The human voice - computer interface

Text to Speech and Speech to Text

Dr. Dan Boye
Physics Department
Davidson College

The voice–computer interface affords many opportunities for explorations because it is not a mature technology. There are still many issues that need to be solved in order for the interface to work seamlessly. This website uses a series of exercises to investigate the successes and shortcomings of Text to Speech (TTS) and Automated Speech Recognition (ASR) routines. The exercises are designed to help non-science majors explore concepts in much the same way that a scientist does.  This work is made possible through a 2006 Technology Fellowship from the Associated Colleges of the South.

Text to Speech (TTS)

Download and install the latest version of the free tool from Natural Reader.  This software reads highlighted text and sends the output to the sound card and on to the computer speakers.

The formant map presents the vowel loops, defined by the first and second formant frequencies, used in vowel recognition.

Download the latest version of the free audio software Audacity.  By using the pull-down box next to the microphone icon, you can change what you can record.  Choosing the "wave out mix" allows you to record sounds that are being played through your sound card.  This way you can record the voices that Natural Reader is using. 

TTS Exercises

1. Record Michael, Michelle, and Sam reading the same text.  Select the whole text and plot the spectrum.  What are the frequency ranges for the different voices?  What about the frequency range of the professional software voices?
2.  Write out 10 vowel sounds of the formant map in MS Word.  Record a human reading it and Natural Reader reading it.  Capture the sound with Audacity and save it in .wav format. Analyze the formant structure of the different vowel sounds in SFSWIN.  Plot the position of the first and second formants on the formant map.  How well does your data fit in the vowel loops?  What observations can you make comparing the two voices?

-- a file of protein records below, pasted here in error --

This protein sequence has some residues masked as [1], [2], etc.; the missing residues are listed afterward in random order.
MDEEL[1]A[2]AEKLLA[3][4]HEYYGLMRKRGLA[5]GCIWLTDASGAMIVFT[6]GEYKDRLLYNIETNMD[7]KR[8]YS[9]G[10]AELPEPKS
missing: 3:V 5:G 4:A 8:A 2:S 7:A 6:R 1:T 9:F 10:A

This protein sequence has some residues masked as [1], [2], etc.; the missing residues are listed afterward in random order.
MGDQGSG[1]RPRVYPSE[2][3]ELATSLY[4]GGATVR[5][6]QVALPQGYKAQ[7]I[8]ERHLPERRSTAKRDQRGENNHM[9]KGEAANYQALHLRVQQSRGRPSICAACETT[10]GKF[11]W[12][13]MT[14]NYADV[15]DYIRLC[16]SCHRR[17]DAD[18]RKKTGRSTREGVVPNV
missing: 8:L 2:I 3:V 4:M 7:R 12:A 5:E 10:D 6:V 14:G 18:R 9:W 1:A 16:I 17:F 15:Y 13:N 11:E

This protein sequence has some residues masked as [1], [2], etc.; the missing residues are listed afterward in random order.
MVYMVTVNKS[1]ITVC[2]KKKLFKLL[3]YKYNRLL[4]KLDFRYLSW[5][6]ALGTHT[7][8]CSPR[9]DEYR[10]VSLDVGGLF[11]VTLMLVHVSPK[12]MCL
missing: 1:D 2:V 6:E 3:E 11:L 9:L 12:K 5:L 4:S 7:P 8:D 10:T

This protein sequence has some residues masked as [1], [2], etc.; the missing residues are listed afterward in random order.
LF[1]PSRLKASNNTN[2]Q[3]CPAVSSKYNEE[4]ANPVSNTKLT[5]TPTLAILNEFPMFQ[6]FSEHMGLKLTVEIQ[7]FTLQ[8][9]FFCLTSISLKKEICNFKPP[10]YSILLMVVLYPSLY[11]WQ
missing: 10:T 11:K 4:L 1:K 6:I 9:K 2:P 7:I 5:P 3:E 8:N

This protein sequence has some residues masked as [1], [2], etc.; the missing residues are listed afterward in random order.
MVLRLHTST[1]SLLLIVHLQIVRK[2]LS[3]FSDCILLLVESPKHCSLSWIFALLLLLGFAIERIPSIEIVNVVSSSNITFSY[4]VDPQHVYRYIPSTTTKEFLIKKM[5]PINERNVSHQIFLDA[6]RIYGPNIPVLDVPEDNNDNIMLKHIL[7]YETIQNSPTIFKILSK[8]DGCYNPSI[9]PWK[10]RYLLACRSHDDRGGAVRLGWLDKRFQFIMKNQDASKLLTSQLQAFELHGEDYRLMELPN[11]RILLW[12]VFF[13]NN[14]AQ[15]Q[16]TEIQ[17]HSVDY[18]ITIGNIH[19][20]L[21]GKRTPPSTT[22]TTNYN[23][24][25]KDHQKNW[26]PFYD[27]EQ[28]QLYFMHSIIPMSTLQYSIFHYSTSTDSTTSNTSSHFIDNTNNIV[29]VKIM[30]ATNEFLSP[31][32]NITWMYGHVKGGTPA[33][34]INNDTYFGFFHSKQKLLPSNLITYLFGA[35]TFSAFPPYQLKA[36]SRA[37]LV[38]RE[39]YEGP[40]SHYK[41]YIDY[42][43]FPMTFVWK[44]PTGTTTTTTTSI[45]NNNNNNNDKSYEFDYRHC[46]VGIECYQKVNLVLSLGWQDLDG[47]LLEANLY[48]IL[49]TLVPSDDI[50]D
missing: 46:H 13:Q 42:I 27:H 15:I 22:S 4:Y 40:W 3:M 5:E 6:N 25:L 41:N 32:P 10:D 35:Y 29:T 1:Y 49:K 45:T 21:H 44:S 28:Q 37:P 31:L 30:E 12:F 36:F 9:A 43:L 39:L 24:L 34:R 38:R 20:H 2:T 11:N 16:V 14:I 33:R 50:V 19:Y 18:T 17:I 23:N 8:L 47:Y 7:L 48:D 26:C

Speech to Text (ASR)

Lecture notes

AccessScience article on Speech Recognition and AS block diagram of speech recognition model (Figure 1).

ASR Exercises

Open MS Word.  Go to the Tools menu and select Speech from the menu. 

(If Speech is not listed as an option, you will need to activate the Speech Tools in MS Office.  The easiest way is to bring up the Help file in MS Word by hitting the F1 button. Enter "speech recognition" into the search field and hit enter.  Find the entry that says "use speech recognition" and follow the directions in that help document.  You will need to be logged in as a computer administrator to do this.)

Follow the microphone setup and ASR training procedure.  Once you have trained the software to recognize your voice, continue with the following exercises.

1. Read the "Fundamental Statements of Frequency Analysis".  Calculate the error rate.
2. Repeat the reading a second time and calculate the error rate.  How does it compare to your first reading?
3. Have another person read the same statements and calculate their error rate.  Comment on the differences in your two voices.


Download the latest version of SFSWIN, a software package used in speech research.

Synthesize speech using SFS

Record a speech signal, then do:
1. Tools | Speech | Analysis | Fundamental Frequency | Fundamental Frequency Track
2. Tools | Speech | Analysis | Formant Estimates Track - and select synthesizer control data output
This should give you a basic set of data for formant synthesis.  Then do:
3. Tools | Synthesis Data | Synthesize speech